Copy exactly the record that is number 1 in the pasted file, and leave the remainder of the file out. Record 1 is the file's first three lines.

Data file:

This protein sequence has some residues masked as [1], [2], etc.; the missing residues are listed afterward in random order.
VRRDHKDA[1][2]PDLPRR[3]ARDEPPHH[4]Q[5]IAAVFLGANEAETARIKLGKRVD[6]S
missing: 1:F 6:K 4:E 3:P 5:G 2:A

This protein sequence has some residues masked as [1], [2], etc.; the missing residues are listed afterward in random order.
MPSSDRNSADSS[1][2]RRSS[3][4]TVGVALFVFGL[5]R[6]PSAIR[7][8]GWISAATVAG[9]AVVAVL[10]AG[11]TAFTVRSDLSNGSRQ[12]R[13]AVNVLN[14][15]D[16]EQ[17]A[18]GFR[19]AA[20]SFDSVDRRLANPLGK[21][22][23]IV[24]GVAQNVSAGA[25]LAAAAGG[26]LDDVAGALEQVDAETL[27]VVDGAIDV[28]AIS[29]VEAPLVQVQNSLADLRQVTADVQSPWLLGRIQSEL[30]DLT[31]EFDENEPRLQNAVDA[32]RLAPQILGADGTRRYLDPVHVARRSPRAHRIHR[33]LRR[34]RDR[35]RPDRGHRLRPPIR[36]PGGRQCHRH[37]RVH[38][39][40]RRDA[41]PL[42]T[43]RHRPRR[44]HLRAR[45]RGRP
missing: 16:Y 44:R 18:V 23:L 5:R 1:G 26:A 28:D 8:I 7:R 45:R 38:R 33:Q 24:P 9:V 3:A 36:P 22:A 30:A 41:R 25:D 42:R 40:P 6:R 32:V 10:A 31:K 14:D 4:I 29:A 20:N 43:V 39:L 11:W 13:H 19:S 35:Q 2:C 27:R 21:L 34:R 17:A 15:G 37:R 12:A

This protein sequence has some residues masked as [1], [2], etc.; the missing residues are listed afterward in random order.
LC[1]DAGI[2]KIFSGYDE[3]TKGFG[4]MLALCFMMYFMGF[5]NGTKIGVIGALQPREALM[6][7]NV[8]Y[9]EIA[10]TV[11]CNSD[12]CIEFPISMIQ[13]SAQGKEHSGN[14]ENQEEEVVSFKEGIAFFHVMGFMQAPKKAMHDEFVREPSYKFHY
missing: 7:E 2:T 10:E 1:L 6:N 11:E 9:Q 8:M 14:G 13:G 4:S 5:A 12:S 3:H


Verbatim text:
This protein sequence has some residues masked as [1], [2], etc.; the missing residues are listed afterward in random order.
VRRDHKDA[1][2]PDLPRR[3]ARDEPPHH[4]Q[5]IAAVFLGANEAETARIKLGKRVD[6]S
missing: 1:F 6:K 4:E 3:P 5:G 2:A